Poling vs HHS – Something is definitely beginning to smell

30 Apr

Back in March I wrote a post highlighting my suspicion that we weren’t getting the whole story regarding the Poling’s. They had – at that time – failed to give permission to Dr Andrew Zimmerman to discuss the case, despite the fact that he was deply involved in the treatment abd diagnosis of Hannah Poling. He has still – to the best of my knowledge – not been given permission by the Poling’s to speak.

I also blogged Jon Poling’s own words on the subject of document release:

The HHS expert documents that led to this concession and accompanying court documents remain sealed, though our family has already permitted release of Hannah’s records to those representing the almost 5, 000 other autistic children awaiting their day in vaccine court.

and pointed out the strange incompatability with what the _court_ said:

in the case that is the subject of the media reports, if the parties who supplied documents and information in the case provide their written consent, we may then be able to appropriately disclose documents in the case.

where it is made crystal clear that the Poling’s had not in fact provided written consent to release their documents.

Further documentation from the courts has now been released which touches on this issue in more detail.

I want to thank M who can choose to name themselves further if they feel like it for helping explain these and for highlighting them in the first place.

The basic gist of this document is that *the Poling’s do not want all the information to be released* despite their oft-repeated claim to the contrary. What information do they not want released – and why?

Respondent points out in the filed Sur-Reply to Petitioners’ Motion for Complete Transparency of Proceedings (R’s Sur-Reply) that while petitioners “did undertake initial steps
necessary to permit discussion of their case before the Special Masters presiding in the Omnibus
Autism Proceeding and before representatives of the Petitioners’ Steering Committee[,] *[i]n fact,
it is respondent who first approached and asked for petitioners’ consent to permit the Secretary of
Health and Human Services to disclose medical information regarding this case* in order for the
Secretary to address inaccurate statements that were being made publicly concerning respondent’s position in this case.”

Now _this_ is a bombshell. It was _not_ the Poling’s who first wanted to release documents, it was HHS. They asked for the Poling’s consent to permit HHS to disclose medical information in order to ‘address innaccurate statements that were being made publicly’.

Well, well.

And there’s more. HHS had also heard aboout the press conference the Poling’s intended to hold:

Having received no response from petitioners, respondent contacted petitioners’ counsel to inquire about the proposed consent form and to “inquire whether press reports were true that petitioners were planning press conference for the following day.” Petitioners’ counsel replied to respondent, and represented during a status conference in this case, that the reports of a planned press conference were not true…….and two days later they held a press conference and appeared in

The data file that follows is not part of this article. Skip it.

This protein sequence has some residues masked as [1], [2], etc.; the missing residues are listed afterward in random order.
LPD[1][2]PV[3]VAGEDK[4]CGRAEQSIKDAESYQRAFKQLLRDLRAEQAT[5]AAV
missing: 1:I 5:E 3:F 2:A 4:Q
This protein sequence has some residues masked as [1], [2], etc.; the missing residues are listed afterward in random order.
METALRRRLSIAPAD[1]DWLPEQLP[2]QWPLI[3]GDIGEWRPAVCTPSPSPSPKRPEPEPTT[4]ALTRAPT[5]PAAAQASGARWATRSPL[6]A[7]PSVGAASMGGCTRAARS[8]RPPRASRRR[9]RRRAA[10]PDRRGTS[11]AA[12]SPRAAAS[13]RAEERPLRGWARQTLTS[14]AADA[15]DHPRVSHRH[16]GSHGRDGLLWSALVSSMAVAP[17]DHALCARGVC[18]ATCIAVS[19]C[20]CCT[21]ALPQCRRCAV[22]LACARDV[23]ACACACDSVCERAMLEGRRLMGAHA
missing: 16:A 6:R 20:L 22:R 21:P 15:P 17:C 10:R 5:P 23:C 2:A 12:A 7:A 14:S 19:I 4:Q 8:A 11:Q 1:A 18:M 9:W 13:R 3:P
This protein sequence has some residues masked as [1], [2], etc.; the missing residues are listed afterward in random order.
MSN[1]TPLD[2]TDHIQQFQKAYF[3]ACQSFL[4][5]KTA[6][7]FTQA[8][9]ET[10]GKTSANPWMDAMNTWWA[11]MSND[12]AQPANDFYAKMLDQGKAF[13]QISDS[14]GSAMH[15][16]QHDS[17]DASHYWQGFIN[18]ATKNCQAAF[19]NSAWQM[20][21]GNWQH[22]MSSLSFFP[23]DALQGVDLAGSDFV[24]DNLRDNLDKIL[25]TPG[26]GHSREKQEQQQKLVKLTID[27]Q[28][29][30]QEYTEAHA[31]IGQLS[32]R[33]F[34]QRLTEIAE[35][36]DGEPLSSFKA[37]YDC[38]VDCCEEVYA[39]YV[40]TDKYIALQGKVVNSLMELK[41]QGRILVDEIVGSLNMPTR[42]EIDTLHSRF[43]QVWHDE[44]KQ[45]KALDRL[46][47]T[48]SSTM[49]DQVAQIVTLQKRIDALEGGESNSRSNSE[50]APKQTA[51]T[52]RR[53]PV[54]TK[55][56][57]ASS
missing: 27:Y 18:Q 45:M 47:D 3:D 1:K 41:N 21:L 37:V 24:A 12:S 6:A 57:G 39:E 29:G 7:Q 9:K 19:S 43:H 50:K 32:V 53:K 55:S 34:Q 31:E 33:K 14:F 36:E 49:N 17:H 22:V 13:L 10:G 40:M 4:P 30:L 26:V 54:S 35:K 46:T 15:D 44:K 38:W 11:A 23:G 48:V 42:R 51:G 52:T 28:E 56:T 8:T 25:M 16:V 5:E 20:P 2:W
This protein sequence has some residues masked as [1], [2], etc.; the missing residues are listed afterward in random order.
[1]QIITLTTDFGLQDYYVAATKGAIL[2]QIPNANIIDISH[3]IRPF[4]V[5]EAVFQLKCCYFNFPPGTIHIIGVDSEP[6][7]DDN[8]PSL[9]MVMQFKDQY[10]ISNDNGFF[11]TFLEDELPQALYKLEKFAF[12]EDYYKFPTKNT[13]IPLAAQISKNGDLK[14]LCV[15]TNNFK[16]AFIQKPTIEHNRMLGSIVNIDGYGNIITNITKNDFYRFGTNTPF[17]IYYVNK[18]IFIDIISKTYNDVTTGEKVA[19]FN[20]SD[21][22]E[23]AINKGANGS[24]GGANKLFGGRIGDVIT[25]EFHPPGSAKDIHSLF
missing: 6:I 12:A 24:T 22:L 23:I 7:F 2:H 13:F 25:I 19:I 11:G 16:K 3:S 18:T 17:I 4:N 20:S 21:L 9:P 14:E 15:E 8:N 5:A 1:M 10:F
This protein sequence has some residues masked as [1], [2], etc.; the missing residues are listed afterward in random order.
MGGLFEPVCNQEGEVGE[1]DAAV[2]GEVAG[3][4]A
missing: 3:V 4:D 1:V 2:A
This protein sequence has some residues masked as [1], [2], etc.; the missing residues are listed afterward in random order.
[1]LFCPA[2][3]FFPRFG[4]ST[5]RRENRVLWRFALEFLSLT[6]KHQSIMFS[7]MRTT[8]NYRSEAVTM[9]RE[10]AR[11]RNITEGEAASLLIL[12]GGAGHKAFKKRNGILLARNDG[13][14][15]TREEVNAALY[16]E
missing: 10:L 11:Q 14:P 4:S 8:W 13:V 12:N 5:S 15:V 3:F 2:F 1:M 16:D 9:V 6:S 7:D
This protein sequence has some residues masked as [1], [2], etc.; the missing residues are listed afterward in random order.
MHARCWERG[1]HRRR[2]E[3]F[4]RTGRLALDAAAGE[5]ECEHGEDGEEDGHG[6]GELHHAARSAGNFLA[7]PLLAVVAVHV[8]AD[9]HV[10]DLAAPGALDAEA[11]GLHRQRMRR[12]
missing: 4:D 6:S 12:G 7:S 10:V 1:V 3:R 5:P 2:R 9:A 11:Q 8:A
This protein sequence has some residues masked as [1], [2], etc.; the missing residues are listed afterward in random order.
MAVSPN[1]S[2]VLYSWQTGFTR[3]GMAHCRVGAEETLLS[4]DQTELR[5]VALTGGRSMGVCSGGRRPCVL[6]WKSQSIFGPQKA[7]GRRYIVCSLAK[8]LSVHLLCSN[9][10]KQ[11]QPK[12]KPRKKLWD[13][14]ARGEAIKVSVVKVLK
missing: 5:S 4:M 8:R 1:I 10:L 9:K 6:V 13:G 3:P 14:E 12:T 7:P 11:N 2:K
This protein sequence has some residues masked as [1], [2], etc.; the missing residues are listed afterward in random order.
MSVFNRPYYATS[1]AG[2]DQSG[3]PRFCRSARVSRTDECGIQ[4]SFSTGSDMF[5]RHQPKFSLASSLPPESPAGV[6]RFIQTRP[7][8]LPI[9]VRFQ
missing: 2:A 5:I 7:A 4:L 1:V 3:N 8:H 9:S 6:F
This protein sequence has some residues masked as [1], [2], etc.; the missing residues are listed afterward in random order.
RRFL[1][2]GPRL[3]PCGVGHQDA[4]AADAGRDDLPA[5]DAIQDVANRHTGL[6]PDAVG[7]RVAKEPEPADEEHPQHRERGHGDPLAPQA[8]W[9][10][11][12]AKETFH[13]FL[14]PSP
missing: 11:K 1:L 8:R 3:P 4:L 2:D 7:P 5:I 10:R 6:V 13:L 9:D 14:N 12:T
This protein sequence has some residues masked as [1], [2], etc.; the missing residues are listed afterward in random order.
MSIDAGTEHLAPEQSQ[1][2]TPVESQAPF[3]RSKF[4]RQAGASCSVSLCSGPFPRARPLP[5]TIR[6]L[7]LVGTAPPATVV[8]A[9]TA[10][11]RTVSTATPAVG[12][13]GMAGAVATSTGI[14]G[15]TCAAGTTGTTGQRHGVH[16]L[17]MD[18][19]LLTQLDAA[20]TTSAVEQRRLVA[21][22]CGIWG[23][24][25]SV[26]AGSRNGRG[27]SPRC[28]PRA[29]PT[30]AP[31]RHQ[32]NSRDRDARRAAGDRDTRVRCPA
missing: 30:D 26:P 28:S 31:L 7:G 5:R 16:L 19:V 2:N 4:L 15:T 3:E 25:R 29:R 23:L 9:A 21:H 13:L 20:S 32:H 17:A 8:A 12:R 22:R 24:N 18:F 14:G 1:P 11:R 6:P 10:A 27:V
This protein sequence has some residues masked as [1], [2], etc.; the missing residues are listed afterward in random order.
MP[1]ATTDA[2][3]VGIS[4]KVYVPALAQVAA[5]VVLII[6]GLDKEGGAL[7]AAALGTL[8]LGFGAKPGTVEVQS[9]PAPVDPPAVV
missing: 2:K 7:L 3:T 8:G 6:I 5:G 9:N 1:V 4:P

nationally televised and print interviews discussing the case.

So they lied about the press conference too. Petitioners Counsel is, of course, one Clifford Shoemaker.

What is going on here? Granted there are pre-conditions HHS also wanted placed upon the release of information but why won’t the Poling’s let key medical details that would ‘address innaccurate statements that were being made publicly’ be released right now? Why do they claim that they are asking for complete disclosure when it is clear they are not? Why did their counsel blatantly lie about the press conference?

This is very much an example to me of the ‘muddying of the waters’ that John Shoffner talked about recently.

53 Responses to “Poling vs HHS – Something is definitely beginning to smell”

  1. Kev May 4, 2008 at 11:35 #

    The only change was his “expert” opinion, not surprisingly after his first opinion was exposed as flawed.

    So, let me see if I understand you.

    You’re saying that when someone holds an opinion based on the data they’ve read that that opinion is immutable and unchangeable from point on? Regardless of any new evidence that comes along?

    That’s not science my friend. That’s dogma.

    I give the guy full marks for altering his opinion based on the available evidence. That’s what a scientist should do.

  2. Schwartz May 17, 2008 at 05:56 #

    Kev,

    The same evidence was there when he made his first comment — Dr. Poling discussed exactly the same logic on day 1.

    So I guess you give him full marks for ignoring the evidence the first time, and speaking definitively about things he wasn’t familiar with? Yeah, that’s quality science all right.

Trackbacks/Pingbacks

  1. Autism Blog - A step closer to ‘transparancy’ in Hannah Poling v. HHS? | Left Brain/Right Brain - June 24, 2008

    […] Back in April, the court released a document detailing some of the discussions involving the release of information. You can read about it in the document and in Kev’s blog post about it. But, it seems to boil down to […]

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